Washington, DC — Today, Immigration and Customs Enforcement (ICE) announced it will cut the contracts of two detention facilities, Irwin County Detention Center in Ocilla, Georgia, and the Bristol County Detention Center in North Dartmouth, Massachusetts. Irwin is the first detention center in Detention Watch Network’s “First Ten to Communities Not Cages” campaign, launched in February, to be on the path to closure. The We Are Home campaign, including DWN and partner organizations, welcomed the DHS announcement as a positive - and long overdue - first step, and urged the agency to move aggressively to reduce detention numbers and close additional facilities this year.
In response to the announcement immigrants’ rights advocates issued the following statements:
Lorella Praeli, Co-President of Community Change, said:
“Today’s announcement is a welcome first step from DHS, and a testament to years of work by organizers and activists in Massachusetts, Georgia, and across the country. But it’s only a first step. Trump’s cruel and xenophobic deportation-first immigration policy relied on a massive detention infrastructure constructed under both Republican and Democratic administrations and funded annually by Congress. It’s long past time for a course-correction. President Biden’s commitment to an immigration policy that reflects our highest values as a nation must include an action plan to dramatically reduce and ultimately end detention.”
Silky Shah, Executive Director of Detention Watch Network, said:
“We applaud the Biden administration for finally taking a first step to address the inhumane immigration detention system. The end of ICE contracts at Irwin and Bristol are an important win for the immigrant rights movement and the growing demand to shut down detention centers nationwide. Immigrant lives are in jeopardy anytime they are in ICE custody, and we will continue to press the Biden administration to cut detention contracts, release people from ICE custody, and shut down detention centers for good. Simply put, everyone should be able to navigate their immigration case at home and in community — not behind bars in immigration detention.“
Sirine Shebaya, Executive Director of the National Immigration Project, said:
"ICE systematically endangers the lives of thousands of immigrants and deprives them of their liberty each day. While this announcement is an important step in the right direction and a testament to the power of community advocacy and organizing, we hope it signals a truly transformed approach to immigration detention and enforcement. To build a 'fair and humane' immigration system, the Biden administration must put an end to the inherently inhumane immigration detention system, and must decisively end the deportation pipeline that comes through 287(g) and similar programs."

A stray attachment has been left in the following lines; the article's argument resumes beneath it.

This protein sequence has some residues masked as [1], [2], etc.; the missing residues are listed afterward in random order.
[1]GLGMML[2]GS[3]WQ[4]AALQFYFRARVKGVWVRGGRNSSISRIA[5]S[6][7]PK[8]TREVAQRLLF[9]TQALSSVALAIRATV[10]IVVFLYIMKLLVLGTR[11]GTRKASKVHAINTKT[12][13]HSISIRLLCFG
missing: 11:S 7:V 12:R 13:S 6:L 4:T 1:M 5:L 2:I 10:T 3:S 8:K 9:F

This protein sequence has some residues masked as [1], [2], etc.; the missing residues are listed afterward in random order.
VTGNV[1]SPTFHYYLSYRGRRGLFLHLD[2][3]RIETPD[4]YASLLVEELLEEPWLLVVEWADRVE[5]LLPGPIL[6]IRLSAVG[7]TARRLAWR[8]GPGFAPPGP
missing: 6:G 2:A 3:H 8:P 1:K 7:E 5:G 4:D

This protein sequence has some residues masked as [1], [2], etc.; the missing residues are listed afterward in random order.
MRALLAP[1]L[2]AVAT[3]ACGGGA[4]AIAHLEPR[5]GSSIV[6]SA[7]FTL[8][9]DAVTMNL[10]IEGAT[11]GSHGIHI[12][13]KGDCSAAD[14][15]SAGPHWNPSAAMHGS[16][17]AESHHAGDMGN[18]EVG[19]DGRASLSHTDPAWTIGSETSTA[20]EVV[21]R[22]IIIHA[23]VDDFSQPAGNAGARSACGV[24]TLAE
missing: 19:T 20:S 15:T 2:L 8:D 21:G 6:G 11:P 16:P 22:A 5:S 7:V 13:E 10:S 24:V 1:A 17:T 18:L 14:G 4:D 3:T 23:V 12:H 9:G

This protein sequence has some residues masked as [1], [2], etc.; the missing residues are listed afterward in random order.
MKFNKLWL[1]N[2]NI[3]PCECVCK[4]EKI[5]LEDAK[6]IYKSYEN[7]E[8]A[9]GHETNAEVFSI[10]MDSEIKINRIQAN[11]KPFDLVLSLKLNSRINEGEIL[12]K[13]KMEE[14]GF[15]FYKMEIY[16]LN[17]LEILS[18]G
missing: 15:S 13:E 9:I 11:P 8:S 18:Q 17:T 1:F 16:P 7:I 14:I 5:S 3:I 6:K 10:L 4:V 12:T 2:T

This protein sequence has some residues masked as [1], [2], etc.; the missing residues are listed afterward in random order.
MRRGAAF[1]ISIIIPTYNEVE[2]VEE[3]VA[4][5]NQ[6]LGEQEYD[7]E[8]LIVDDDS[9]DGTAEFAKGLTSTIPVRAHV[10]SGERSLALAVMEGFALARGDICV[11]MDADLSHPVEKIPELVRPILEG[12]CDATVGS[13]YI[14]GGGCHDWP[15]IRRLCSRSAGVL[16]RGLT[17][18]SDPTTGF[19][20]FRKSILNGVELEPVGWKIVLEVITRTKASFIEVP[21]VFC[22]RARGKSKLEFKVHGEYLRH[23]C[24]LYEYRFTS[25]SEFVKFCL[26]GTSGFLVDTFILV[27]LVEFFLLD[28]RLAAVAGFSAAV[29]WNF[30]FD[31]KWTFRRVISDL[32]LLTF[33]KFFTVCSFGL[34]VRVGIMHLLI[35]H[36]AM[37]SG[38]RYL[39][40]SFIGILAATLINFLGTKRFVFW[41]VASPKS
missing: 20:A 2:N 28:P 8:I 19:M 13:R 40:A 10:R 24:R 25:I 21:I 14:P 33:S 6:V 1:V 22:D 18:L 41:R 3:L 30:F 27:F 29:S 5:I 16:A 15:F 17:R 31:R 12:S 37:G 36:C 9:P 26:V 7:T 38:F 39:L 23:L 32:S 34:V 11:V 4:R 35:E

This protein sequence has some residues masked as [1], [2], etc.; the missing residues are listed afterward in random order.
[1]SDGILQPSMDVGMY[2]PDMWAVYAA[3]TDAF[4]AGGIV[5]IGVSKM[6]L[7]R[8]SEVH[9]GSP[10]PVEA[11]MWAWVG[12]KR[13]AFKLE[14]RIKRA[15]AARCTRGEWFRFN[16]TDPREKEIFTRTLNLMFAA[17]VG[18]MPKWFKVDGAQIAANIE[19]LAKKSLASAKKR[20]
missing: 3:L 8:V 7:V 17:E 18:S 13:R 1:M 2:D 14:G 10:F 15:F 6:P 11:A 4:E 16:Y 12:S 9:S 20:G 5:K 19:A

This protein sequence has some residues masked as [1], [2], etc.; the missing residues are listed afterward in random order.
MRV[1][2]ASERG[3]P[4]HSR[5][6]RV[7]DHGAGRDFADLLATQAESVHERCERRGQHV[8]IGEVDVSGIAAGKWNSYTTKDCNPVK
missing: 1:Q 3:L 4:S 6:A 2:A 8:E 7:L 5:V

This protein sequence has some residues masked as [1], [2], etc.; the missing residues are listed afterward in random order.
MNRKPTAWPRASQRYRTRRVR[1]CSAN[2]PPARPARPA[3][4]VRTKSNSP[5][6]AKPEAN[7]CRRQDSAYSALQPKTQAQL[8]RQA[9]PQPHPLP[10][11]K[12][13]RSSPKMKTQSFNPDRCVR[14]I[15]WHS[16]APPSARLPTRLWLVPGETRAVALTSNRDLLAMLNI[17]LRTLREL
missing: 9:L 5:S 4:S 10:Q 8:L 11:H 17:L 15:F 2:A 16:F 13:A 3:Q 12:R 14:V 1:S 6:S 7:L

Mary Meg McCarthy, Executive Director of the National Immigrant Justice Center, said:
“Human rights abuses are endemic to immigrant detention, often hidden by thick prison walls and barbed wire. Today we celebrate and honor the activists and movement leaders who were brave enough to tell their stories, culminating in this important announcement. We call on the Biden Administration to make sure this is only the first step toward ending all 287(g) agreements and eliminating the use of immigration detention, beginning with a dramatic reduction in the number of those detained.”
Horrific accounts from detained immigrants at the Irwin County Detention Center were recently detailed in a DHS OIG complaint filed by Georgia-based groups and in a class action lawsuit describing multiple levels of abuse, including a pattern of invasive gynecological procedures performed on women held at the facility without informed consent. Bristol County also has a long history of abuse and neglect, as detailed in a recent State AG report and class action lawsuit.
The memo from the Department of Homeland Security indicates that ICE will end the 287(g) agreement with Bristol County - one of 148 287(g) agreements in place as of January 2021 - and promises a review of all ICE jails to identify additional facilities for closure.
Today’s announcement comes against the backdrop of a nearly 33 percent increase in the number of people in ICE custody since the start of Biden’s presidency. Last week, the daily detained population passed 20,000. We Are Home urges DHS to reverse that alarming trend by continuing to cut detention contracts and ensuring people are released rather than simply transferred to other ICE jails.
In February, We Are Home sent comprehensive recommendations to DHS to overhaul enforcement and begin to dismantle the detention and deportation machinery that has devastated millions of families, mostly Black and Brown, and squandered billions of taxpayer dollars. These recommendations included 1) a comprehensive file review of all people in ICE custody, with a presumption of release, and 2) an end to the use of private prisons and state and local jails for ICE detention. The urgency to reduce the detained population is even greater during the pandemic, since people in jails and prisons face particular risk of contracting COVID. ICE reportedly has no centralized plan to provide vaccines for people in its custody.
We Are Home is a nationwide campaign to fight for immigrant communities on three fronts: prioritizing and demanding a pathway to citizenship for the 11 million undocumented immigrants in America; a moratorium and overhaul of interior enforcement; and broad affirmative relief from deportation. We Are Home is co-chaired by Community Change/Community Change Action; National Domestic Workers Alliance (NDWA)/Care in Action; Service Employees International Union (SEIU); United Farm Workers/UFW Foundation; and United We Dream.